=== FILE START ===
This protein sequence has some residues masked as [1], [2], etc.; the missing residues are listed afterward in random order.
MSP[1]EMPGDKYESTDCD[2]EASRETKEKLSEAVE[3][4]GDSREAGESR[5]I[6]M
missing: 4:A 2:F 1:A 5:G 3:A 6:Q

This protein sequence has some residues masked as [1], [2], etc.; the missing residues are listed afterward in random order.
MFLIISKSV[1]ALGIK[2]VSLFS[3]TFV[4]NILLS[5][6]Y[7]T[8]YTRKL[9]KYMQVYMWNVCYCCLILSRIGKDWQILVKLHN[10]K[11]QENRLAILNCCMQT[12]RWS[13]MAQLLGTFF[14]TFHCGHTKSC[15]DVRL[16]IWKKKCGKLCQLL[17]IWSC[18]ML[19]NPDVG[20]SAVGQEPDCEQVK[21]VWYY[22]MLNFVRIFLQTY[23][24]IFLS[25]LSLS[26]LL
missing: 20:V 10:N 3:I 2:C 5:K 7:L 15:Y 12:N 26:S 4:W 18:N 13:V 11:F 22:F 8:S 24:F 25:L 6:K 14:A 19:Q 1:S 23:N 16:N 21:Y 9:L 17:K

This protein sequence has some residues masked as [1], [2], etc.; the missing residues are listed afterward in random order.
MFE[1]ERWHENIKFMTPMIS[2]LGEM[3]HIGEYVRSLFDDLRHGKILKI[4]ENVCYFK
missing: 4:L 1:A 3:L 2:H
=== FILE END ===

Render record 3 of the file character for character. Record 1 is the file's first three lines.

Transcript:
This protein sequence has some residues masked as [1], [2], etc.; the missing residues are listed afterward in random order.
MFE[1]ERWHENIKFMTPMIS[2]LGEM[3]HIGEYVRSLFDDLRHGKILKI[4]ENVCYFK
missing: 4:L 1:A 3:L 2:H